Mating in cockroaches generally is preceded by courtship behavior facilitated by sex pheromones. In some species a blend of volatile compounds is produced by virgin females to attract and orient males (e.g., Periplaneta species and the brownbanded cockroach). In the German cockroach, the sex pheromone is a blend of nonvolatile and volatile cuticular components that elicits courtship by males following palpation of the female's integument by the male's antennae. Once courtship is initiated in the male, he turns away from the female and raises his wings to expose dorsal tergal glands the female feeds on pheromones from these glands as the male grasps her genitalia with his pair of caudal claspers. Most species copulate in an end-to-end position. During the hour or so that follows, a spermatophore is formed and passed from the male into the genital chamber of the female. Only about 20 of females mate again after the first gonotrophic cycle.

Pheromones

Pheromones may be arranged in rather broad, sometimes overlapping, categories based on their functions. There are sex pheromones, caste-regulating pheromones, aggregation pheromones, alarm pheromones, trail-marking pheromones, and spacing pheromones. 4.1.1. Sex Pheromones In the term sex pheromones are included chemicals that (1) excite and or attract members of the opposite sex (sex attractants), (2) act as aphrodisiacs, (3) accelerate or retard sexual maturation (in either the opposite and or same sex), or (4) enhance fecundity and or reduce receptivity in the female following their transfer during copulation.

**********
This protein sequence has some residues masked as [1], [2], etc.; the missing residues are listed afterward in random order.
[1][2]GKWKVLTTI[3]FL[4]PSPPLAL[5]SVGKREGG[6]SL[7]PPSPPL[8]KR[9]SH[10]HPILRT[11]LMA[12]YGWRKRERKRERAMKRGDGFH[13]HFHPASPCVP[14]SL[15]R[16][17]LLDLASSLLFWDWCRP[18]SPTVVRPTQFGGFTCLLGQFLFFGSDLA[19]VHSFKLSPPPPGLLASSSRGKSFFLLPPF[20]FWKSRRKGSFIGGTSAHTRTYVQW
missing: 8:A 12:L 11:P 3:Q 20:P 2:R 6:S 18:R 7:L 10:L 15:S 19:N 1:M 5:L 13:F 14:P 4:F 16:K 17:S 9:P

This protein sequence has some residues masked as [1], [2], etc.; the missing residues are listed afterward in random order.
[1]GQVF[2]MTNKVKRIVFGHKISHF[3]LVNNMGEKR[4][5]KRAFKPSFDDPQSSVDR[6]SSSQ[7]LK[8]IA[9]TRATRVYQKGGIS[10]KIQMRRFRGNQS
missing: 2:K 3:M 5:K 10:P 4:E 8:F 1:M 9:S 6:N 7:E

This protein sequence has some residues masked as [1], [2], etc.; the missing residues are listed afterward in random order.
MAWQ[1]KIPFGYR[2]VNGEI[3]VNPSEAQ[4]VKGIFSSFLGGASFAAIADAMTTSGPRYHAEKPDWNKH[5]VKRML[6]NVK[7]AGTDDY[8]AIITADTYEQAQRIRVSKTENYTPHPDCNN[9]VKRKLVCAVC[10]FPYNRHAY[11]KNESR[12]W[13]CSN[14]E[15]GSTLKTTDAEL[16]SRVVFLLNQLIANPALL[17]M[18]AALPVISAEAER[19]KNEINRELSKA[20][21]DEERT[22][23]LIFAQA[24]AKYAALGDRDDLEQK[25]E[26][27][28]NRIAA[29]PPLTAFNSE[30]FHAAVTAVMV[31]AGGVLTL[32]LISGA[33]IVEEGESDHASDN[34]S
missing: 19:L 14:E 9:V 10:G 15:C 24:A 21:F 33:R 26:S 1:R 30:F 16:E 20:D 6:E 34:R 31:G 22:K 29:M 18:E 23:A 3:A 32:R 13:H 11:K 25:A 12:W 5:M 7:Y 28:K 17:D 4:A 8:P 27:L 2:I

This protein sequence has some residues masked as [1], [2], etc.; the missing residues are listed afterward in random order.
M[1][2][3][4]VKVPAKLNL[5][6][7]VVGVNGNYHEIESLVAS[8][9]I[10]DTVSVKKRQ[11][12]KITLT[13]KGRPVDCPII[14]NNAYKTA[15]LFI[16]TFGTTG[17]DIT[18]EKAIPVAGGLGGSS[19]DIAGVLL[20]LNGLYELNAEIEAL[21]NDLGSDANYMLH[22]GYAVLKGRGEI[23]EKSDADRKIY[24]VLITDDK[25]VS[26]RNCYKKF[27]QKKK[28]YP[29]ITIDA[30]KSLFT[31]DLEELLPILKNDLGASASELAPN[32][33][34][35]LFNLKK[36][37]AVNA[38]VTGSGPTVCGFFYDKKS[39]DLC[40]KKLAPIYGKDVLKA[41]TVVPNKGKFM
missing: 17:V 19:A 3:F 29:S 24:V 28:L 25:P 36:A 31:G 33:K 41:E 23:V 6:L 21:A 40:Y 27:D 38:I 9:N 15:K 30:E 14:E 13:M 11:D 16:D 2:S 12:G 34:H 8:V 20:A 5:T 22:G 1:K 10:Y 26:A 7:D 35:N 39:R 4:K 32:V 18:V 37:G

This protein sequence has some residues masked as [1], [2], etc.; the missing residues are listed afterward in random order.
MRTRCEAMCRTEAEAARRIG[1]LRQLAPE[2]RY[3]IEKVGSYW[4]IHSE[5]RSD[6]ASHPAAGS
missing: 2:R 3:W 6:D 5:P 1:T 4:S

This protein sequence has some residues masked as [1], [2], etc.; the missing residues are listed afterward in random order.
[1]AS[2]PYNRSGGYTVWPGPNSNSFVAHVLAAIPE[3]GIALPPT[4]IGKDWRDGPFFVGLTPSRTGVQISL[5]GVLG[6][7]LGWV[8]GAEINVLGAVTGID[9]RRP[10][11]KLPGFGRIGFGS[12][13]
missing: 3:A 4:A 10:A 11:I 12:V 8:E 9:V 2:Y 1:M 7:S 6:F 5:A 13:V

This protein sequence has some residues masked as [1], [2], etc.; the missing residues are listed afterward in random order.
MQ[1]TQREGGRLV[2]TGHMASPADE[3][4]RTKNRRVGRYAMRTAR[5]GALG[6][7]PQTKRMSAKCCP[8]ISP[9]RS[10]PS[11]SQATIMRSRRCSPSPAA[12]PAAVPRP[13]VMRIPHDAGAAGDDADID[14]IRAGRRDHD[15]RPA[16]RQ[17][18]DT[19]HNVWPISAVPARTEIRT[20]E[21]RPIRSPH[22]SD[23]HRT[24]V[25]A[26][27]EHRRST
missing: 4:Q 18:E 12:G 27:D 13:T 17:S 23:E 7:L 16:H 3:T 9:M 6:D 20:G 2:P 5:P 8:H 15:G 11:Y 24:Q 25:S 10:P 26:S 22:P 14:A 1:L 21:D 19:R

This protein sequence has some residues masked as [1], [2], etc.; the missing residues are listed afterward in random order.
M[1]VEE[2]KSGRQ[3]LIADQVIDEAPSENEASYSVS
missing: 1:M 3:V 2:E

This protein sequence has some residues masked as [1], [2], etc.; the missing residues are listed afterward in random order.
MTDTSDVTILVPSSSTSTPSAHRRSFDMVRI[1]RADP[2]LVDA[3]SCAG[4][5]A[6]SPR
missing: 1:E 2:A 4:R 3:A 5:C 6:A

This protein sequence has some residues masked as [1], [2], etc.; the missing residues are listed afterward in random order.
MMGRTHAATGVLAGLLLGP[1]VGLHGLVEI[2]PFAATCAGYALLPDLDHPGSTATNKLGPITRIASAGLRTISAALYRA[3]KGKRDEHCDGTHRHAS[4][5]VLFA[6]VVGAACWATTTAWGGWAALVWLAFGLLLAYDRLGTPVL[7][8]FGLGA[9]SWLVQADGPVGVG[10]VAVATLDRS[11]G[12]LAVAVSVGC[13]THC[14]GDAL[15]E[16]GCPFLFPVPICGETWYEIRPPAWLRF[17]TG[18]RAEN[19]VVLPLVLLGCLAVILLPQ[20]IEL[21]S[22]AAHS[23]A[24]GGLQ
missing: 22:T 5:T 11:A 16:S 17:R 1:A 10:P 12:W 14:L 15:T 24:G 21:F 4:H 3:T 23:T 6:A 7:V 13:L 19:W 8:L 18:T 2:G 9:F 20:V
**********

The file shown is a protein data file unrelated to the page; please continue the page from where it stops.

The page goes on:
Attractants

The function of pheromones in the biology of many stored-product and fabric pests follows two general patterns. These are sex pheromones for the species that have short-lived adults, and aggregation pheromones for the species that have long-lived adults. The short-lived adults usually do not feed, and mating and oviposition are the chief activities of the adults. Soon after emergence, females of these species usually produce a strong sex pheromone to lure males for mating. The long-lived adult males and females feed, and males generally produce an aggregation pheromone to attract other males or both males and females. Females of these species often produce sex pheromones.

Pyralidae

Of most pyralids are negatively phototactic until they are about to pupate. They are also sensitive to crowding and this condition can delay development and result in small caterpillars and adults. Most of the stored-food pyralids produce sex pheromones. The chief component of the female pheromone of several species is cis-9, trans-12-tetradecadien-i-yl acetate. Within 24 h of emergence females assume the calling posture, in which the abdomen is lifted between the wings and the scent glands are extruded. Males locate females by flying against air currents and orient using the concentration of the pheromone in the air stream. Sex pheromones have been extracted from the wing glands of male Ephestia elutella and Plodia interpunctella. The rapid wing beating of males prior to mating may disperse these chemicals, which appear to be important in the final stage ofcourtship. The pheromones released from male P. interpunctella produce a turning response in receptive females.